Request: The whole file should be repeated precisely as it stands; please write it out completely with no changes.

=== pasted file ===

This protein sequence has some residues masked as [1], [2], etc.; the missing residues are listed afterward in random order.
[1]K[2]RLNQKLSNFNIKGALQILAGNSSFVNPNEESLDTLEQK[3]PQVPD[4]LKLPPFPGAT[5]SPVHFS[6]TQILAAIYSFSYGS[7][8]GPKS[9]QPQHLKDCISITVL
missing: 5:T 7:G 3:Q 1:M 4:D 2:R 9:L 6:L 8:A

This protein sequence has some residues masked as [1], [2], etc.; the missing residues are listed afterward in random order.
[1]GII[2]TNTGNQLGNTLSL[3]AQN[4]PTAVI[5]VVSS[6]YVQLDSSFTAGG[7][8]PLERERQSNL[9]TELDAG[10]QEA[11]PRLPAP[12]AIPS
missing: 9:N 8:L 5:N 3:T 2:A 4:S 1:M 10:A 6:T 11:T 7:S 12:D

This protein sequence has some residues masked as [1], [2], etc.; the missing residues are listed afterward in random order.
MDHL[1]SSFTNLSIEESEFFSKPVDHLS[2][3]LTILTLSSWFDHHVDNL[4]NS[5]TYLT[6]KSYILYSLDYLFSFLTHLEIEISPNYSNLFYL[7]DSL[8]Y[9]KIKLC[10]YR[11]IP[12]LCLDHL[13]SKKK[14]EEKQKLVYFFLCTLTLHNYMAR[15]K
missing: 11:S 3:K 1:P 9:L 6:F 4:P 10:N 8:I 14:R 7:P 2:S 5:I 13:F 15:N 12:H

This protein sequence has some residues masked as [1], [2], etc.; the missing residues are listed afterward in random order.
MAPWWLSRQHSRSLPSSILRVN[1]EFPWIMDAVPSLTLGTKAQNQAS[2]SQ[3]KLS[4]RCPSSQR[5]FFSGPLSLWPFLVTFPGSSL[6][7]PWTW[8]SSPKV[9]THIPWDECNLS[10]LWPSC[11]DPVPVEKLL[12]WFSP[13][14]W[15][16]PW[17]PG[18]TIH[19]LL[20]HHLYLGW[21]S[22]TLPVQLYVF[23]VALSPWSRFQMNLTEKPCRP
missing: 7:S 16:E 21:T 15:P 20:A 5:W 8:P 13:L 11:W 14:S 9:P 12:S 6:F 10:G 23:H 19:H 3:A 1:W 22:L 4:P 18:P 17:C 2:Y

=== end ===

This protein sequence has some residues masked as [1], [2], etc.; the missing residues are listed afterward in random order.
[1]K[2]RLNQKLSNFNIKGALQILAGNSSFVNPNEESLDTLEQK[3]PQVPD[4]LKLPPFPGAT[5]SPVHFS[6]TQILAAIYSFSYGS[7][8]GPKS[9]QPQHLKDCISITVL
missing: 5:T 7:G 3:Q 1:M 4:D 2:R 9:L 6:L 8:A

This protein sequence has some residues masked as [1], [2], etc.; the missing residues are listed afterward in random order.
[1]GII[2]TNTGNQLGNTLSL[3]AQN[4]PTAVI[5]VVSS[6]YVQLDSSFTAGG[7][8]PLERERQSNL[9]TELDAG[10]QEA[11]PRLPAP[12]AIPS
missing: 9:N 8:L 5:N 3:T 2:A 4:S 1:M 10:A 6:T 11:T 7:S 12:D

This protein sequence has some residues masked as [1], [2], etc.; the missing residues are listed afterward in random order.
MDHL[1]SSFTNLSIEESEFFSKPVDHLS[2][3]LTILTLSSWFDHHVDNL[4]NS[5]TYLT[6]KSYILYSLDYLFSFLTHLEIEISPNYSNLFYL[7]DSL[8]Y[9]KIKLC[10]YR[11]IP[12]LCLDHL[13]SKKK[14]EEKQKLVYFFLCTLTLHNYMAR[15]K
missing: 11:S 3:K 1:P 9:L 6:F 4:P 10:N 8:I 14:R 7:P 2:S 5:I 13:F 15:N 12:H

This protein sequence has some residues masked as [1], [2], etc.; the missing residues are listed afterward in random order.
MAPWWLSRQHSRSLPSSILRVN[1]EFPWIMDAVPSLTLGTKAQNQAS[2]SQ[3]KLS[4]RCPSSQR[5]FFSGPLSLWPFLVTFPGSSL[6][7]PWTW[8]SSPKV[9]THIPWDECNLS[10]LWPSC[11]DPVPVEKLL[12]WFSP[13][14]W[15][16]PW[17]PG[18]TIH[19]LL[20]HHLYLGW[21]S[22]TLPVQLYVF[23]VALSPWSRFQMNLTEKPCRP
missing: 7:S 16:E 21:T 15:P 20:A 5:W 8:P 13:L 11:W 14:S 9:P 12:S 6:F 10:G 23:H 19:H 3:A 1:W 22:L 4:P 18:P 17:C 2:Y